It’s no secret that the Ancient Egyptians knew a thing or two about food—along with precious jewels, gold, and statues, they often left plenty of food behind when burying their dead. But it wasn’t all ritual offerings… in fact, the Egyptians had special concern for the animals they mummified along with people.
How so? Well, believing that the afterlife would require the same kinds of provisions as needed in life, they packed a delicious lunch for their animals. Or, specifically in this case, for sacrificed sacred ibis birds.
Millions of ibis mummies have been found at shrines across Egypt, where they were sacrificed to the god Thoth who represented wisdom and writing. It was only recently that PhD candidate Andrew Wade (University of Western Ontario) and colleagues used a CT scanner to look inside an ibis mummy to discover what’s inside.
It’s known that the Ancient Egyptians removed and preserved the organs not only of humans, but also of the creatures they buried—but what wasn’t previously known was that they were so concerned about the afterlife that they actually packed food into the stomachs of the sacrificed ibis birds, likely to ensure they’d thrive on “the other side.”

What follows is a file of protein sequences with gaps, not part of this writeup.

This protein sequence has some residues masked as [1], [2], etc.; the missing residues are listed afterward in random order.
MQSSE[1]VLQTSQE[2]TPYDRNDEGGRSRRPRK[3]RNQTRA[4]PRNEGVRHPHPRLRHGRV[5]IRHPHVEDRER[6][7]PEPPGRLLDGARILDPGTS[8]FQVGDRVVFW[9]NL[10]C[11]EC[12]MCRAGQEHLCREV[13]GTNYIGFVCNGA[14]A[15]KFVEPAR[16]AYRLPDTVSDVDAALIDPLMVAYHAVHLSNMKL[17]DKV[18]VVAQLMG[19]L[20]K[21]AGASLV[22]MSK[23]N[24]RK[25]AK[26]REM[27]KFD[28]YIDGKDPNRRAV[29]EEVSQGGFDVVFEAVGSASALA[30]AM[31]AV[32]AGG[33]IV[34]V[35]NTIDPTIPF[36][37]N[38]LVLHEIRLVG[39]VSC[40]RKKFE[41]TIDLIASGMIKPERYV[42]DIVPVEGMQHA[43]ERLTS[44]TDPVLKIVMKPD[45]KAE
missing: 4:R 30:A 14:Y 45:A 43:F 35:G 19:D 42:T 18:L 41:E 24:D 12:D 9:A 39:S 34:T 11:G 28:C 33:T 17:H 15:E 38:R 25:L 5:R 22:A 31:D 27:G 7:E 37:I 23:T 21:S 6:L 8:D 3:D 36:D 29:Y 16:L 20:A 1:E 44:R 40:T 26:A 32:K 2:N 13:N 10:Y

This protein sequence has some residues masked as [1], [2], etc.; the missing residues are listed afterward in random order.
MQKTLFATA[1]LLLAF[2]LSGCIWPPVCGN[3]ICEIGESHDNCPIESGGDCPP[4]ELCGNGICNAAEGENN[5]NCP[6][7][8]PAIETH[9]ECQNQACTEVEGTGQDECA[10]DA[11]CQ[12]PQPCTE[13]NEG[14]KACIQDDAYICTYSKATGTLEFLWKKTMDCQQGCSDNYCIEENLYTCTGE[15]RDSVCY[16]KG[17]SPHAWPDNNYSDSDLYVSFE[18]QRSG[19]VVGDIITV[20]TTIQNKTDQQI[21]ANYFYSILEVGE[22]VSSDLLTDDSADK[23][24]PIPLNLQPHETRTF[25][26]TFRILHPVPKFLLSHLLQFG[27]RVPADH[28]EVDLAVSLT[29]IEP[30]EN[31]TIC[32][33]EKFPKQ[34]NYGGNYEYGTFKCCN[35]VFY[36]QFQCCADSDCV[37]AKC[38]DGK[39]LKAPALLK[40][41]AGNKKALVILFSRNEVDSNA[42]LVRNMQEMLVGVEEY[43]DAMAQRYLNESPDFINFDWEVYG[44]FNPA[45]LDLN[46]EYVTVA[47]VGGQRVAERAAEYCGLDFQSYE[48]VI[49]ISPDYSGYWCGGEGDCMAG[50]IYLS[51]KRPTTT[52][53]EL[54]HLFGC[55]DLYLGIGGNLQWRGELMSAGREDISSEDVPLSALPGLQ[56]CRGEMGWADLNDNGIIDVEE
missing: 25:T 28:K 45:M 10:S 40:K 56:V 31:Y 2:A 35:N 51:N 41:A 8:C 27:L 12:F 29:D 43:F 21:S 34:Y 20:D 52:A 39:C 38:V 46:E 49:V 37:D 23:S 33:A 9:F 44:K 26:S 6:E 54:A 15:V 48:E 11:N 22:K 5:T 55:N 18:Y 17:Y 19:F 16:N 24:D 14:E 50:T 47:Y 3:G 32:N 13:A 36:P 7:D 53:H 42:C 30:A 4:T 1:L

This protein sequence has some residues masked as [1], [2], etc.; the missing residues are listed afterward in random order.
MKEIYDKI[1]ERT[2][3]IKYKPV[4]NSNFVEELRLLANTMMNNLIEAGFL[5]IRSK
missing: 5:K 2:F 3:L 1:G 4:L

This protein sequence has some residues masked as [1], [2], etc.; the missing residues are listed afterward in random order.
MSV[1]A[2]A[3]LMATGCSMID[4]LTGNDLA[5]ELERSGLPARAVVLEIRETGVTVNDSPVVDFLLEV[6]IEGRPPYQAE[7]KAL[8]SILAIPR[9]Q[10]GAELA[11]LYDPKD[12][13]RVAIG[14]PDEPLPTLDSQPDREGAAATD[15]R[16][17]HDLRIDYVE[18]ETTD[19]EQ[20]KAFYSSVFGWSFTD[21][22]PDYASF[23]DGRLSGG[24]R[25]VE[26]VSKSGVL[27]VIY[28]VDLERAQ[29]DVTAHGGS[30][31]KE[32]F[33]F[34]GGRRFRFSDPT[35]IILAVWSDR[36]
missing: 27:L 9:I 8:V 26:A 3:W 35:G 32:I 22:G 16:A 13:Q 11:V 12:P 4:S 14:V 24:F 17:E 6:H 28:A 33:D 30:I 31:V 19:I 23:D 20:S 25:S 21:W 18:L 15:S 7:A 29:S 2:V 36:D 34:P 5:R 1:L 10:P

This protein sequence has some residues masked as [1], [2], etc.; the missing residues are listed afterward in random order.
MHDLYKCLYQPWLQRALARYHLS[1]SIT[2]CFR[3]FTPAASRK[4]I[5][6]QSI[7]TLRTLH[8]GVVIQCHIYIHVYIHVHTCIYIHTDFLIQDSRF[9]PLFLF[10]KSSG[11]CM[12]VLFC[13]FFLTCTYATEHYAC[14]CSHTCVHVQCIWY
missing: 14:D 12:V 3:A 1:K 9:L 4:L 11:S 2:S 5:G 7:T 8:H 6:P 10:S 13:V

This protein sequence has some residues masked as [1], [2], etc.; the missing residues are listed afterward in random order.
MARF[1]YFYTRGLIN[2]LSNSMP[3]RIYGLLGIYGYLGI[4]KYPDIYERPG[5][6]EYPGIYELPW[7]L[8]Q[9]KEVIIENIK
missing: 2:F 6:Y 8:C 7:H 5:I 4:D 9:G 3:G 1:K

Wade has commented that “the ibis mummies suggest Egyptians believed that birds also travelled to the afterlife. It suggests the provision of an afterlife food source to the bird, and lends support to the idea that the viscera of ibises and humans alike were meant to continue their living function within the afterlife."
It must have been nice to know that even in death, you’d never go hungry!